Marduk, Babylonian God

Instructor: Christopher Sailus

Chris has an M.A. in history and taught university and high school history.

In this lesson we explore the myths and importance of the ancient Babylonian god Marduk. Marduk's importance to the Babylonians was so great it may have also influenced modern culture and religion.

Patrons and Symbols

When you think about the city in which you grew up, who and what comes to mind? For me, growing up in the Detroit area, my city reminds me of the boxer Joe Louis; the father of the assembly line, Henry Ford; and the Temptations. These people have come to signify Detroit for me, and Detroit has embraced them; car-related symbols are everywhere in Detroit, and the statue, Joe Louis 'The Fist,' is still one of the more iconic symbols of my city. It is likewise in Europe, only with Christian deities. Older cities often have patron saints: both Barcelona and all of England recognize St. George, and Paris claims both St. Geneviève and St. Denis. The practice of patron deities stretches back to the beginnings of civilization. In the ancient Mesopotamian kingdom of Babylonia, the people worshipped Marduk as their creator and protector.

Who Was Marduk?

Marduk was the Babylonian god of creation. According to the ancient Babylonian epic poem, the Enuma Elish, Marduk was originally one of many deities who lorded over the earth before humankind's arrival. Marduk, who at the time controlled only thunderstorms, was appointed by the other gods to battle Tiamat, the salt-water goddess of chaos, who was planning on destroying the other gods. After Marduk defeated her army and slayed Tiamat, he was crowned as supreme ruler of all the gods.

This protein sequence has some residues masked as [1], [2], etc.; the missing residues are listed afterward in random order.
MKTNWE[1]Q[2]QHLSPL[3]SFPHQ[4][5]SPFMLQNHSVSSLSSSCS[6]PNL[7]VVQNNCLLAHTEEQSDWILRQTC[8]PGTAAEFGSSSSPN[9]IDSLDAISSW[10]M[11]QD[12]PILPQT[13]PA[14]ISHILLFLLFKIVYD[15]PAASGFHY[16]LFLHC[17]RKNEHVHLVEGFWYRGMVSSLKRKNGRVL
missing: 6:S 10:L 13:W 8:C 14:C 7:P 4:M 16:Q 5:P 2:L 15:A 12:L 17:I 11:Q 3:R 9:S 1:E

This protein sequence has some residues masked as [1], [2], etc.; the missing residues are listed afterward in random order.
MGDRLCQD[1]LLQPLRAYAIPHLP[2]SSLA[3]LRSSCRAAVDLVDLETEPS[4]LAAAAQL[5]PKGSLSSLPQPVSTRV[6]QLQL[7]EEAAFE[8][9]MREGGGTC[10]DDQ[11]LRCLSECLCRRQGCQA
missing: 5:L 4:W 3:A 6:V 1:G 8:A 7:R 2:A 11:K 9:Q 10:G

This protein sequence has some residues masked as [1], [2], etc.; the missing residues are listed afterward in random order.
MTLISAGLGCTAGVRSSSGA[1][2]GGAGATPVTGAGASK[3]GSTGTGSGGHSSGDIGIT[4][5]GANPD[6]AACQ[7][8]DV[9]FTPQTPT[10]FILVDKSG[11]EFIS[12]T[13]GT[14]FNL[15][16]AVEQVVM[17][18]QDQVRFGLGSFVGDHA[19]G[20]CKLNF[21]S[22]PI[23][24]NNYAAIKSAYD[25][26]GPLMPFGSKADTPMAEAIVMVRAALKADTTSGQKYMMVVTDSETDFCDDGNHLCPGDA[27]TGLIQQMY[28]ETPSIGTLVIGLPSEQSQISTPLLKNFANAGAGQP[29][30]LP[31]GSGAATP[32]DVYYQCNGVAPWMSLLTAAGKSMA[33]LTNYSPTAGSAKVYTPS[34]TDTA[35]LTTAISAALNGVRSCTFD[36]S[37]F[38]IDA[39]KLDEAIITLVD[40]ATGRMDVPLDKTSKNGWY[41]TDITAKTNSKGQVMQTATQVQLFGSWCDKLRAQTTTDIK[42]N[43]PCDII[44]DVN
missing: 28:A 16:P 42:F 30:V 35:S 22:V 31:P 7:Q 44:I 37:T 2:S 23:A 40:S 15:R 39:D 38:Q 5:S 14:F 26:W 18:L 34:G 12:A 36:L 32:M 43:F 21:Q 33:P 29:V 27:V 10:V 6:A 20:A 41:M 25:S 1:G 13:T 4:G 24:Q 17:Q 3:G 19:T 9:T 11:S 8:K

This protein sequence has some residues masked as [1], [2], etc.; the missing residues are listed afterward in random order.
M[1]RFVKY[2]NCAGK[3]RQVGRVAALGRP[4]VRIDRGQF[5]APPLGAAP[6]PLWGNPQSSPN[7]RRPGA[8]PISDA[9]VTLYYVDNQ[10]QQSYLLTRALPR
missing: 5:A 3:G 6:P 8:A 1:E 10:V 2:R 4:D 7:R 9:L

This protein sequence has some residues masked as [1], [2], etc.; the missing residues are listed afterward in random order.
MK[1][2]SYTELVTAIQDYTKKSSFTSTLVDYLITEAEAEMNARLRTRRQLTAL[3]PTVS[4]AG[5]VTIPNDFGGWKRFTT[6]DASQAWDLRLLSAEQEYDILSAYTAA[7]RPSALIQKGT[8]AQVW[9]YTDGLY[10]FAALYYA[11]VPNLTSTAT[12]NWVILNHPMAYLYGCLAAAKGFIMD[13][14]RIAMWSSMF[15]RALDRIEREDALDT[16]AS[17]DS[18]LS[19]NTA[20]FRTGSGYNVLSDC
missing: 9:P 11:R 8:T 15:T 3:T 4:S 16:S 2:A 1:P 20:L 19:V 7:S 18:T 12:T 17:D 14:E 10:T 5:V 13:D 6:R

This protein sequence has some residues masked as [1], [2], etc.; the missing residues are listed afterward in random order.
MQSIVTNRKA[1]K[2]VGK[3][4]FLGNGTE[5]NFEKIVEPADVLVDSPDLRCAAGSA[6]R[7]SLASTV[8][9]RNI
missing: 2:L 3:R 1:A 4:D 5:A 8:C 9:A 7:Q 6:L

Importance of Marduk

The myth surrounding Marduk was around for several centuries before he gained the status as patron god of Babylon. His importance reached its height in Babylon during the reign of Nebuchadnezzar I, around 1100 B.C. Marduk was fervently worshiped in the city and the surrounding countryside. During the Babylonian new year celebration, huge celebrations and festivals took place throughout the city at the temples and ziggurats devoted to Marduk. Considered the savior of the Babylonian people, Marduk is positively portrayed in many works of literature and prayer which survive from the period.

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